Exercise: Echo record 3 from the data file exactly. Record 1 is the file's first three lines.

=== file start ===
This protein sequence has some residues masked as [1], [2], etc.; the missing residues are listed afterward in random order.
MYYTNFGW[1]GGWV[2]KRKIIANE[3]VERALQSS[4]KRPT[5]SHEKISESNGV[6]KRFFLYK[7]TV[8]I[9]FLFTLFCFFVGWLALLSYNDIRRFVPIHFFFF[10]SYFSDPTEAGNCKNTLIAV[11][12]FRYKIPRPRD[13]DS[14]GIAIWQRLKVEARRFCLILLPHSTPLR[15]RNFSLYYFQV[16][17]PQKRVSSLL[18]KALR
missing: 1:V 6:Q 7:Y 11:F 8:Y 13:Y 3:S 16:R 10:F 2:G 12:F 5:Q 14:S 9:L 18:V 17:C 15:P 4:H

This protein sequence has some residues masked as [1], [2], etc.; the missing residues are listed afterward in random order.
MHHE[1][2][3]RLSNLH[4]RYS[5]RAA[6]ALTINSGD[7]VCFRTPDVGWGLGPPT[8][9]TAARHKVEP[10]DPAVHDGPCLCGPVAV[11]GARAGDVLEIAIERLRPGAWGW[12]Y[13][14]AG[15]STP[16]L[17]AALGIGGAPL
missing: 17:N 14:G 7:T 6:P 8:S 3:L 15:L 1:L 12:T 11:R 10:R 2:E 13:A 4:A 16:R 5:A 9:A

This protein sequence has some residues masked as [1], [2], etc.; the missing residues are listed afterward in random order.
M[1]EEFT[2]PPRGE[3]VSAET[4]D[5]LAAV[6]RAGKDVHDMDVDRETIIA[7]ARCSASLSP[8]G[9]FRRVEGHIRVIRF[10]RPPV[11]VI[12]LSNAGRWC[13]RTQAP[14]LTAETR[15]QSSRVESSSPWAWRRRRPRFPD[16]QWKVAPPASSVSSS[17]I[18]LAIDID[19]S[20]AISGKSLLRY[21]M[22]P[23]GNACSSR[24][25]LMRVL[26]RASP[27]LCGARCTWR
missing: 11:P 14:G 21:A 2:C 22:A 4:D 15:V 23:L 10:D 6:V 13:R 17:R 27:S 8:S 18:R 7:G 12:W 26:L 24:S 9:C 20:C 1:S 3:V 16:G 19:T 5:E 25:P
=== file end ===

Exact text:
This protein sequence has some residues masked as [1], [2], etc.; the missing residues are listed afterward in random order.
M[1]EEFT[2]PPRGE[3]VSAET[4]D[5]LAAV[6]RAGKDVHDMDVDRETIIA[7]ARCSASLSP[8]G[9]FRRVEGHIRVIRF[10]RPPV[11]VI[12]LSNAGRWC[13]RTQAP[14]LTAETR[15]QSSRVESSSPWAWRRRRPRFPD[16]QWKVAPPASSVSSS[17]I[18]LAIDID[19]S[20]AISGKSLLRY[21]M[22]P[23]GNACSSR[24][25]LMRVL[26]RASP[27]LCGARCTWR
missing: 11:P 14:G 21:A 2:C 22:A 4:D 15:V 23:L 10:D 6:V 13:R 17:R 27:S 8:S 18:R 7:G 12:W 26:L 24:S 9:C 20:C 1:S 3:V 16:G 19:T 5:E 25:P